• Posted on January 21, 2013 8:25 pm
    By Chris

    Today’s Diary Entry is sponsored by Scampers

    When you have a human medical emergency you can call 999 or 911 or 112 to keep you alive and get you to professional help. Yet who do you call when your pet needs help? Or you have wild animal in trouble? How do you keep yourself safe when dealing with a frightened injured animal? Can you do CPR on an animal? How do you transport them to the vets without causing further harm? Emergency First Aid for Animals is for you if you could not answer these questions, its not a fancy money saver on vet bills but a straight talking to the point guide for when things go wrong to get your pet to the vet, alive!

    Now with animals sadly there are no paramedics and it is up to you to take the important first steps to Preserve life, Prevent the condition deteriorating, and Promote recovery until you can get to a vet. I have taken the decision to write a new Emergency First Aid for Animals book as I believe that there is a gap in the knowledge of pet owners. In addition to giving you the knowledge to save a life, the proceeds from this book will go directly to funding my vet student tuition costs.

    This idea has been in the works for the past few weeks and I now have a pen and paper draft of the contents of the book (yay!). Something I am trying to do is to keep it general so the emergency principles apply to all animals, however I do have special sections for wildlife, reptiles and birds as these may require different handling.

    Some of the topics of Emergency First Aid for Animals are:

    • Basic Life Support including CPR
    • Management of Bleeding
    • Management of Bone Injuries (Fractures etc)
    • Spinal Injuries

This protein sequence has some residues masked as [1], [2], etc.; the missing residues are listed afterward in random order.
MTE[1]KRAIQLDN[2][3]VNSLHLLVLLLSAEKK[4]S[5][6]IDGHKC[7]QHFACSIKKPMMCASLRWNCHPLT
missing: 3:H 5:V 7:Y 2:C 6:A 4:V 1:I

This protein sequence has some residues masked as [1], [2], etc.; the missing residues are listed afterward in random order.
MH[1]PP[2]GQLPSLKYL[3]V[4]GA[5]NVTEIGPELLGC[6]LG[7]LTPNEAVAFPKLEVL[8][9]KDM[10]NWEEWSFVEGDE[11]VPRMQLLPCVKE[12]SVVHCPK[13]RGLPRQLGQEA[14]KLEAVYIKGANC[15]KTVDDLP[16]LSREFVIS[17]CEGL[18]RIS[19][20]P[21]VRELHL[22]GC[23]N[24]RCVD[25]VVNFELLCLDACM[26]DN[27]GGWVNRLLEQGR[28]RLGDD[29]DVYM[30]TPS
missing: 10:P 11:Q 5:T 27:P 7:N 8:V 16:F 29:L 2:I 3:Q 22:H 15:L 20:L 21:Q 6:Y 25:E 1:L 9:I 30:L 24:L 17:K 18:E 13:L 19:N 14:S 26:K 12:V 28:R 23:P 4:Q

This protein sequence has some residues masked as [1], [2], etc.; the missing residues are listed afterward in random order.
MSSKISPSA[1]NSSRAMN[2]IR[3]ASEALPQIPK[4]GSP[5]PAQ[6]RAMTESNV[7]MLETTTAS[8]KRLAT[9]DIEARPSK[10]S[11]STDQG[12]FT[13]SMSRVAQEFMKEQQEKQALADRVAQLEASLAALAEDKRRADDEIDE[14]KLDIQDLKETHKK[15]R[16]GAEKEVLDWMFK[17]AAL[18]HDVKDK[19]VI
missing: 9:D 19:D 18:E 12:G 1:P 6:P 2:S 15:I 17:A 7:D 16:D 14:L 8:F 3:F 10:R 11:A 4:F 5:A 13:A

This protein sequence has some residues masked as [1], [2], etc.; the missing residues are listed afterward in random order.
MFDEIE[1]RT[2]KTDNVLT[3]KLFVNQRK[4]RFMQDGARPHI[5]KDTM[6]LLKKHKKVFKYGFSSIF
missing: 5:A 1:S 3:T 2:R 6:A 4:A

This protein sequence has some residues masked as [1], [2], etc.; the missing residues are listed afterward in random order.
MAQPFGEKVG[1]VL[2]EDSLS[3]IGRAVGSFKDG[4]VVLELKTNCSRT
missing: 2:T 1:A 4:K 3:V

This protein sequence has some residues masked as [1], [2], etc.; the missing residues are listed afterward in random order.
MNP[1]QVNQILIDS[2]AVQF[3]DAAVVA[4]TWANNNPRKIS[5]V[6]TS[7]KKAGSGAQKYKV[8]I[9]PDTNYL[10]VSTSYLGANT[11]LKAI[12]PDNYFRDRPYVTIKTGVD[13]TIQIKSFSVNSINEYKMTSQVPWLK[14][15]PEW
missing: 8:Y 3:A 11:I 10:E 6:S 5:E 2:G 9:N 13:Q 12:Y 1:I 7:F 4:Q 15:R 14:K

• Personal Safety dealing with injured animals
    • Choking
    • Seizures
    • Burns
    • Bites and Stings
    • Heat and Cold Emergencies
    • Assessment of the Patient
    • Transport of the Patient
    • Hedgehogs
    • Birds
    • Reptiles

    All of these are situations where immediate action is likely to required to preserve the animals life so the quick triage protocol with its traffic light system will guide you through from the accident happening through to arrival at the vets. At the moment the book stands at 34 pages of high quality full color advice to deal with an animal emergency, and at A5 size is perfect to keep in the first aid kit, or in the car.

    To help support my fundraising for tuition in addition to getting the book in electronic or printed format I’ve also got a range of perks available including having your name in the book or your pet on the front cover all exclusively available on Indiegogo available here:

    Get Emergency First Aid for Animals here

    The electronic version will be delivered at the end of February and the printed versions will start being delivered the second week of March (to allow time for professional printing).

    Posted in categories: Vet School Diary
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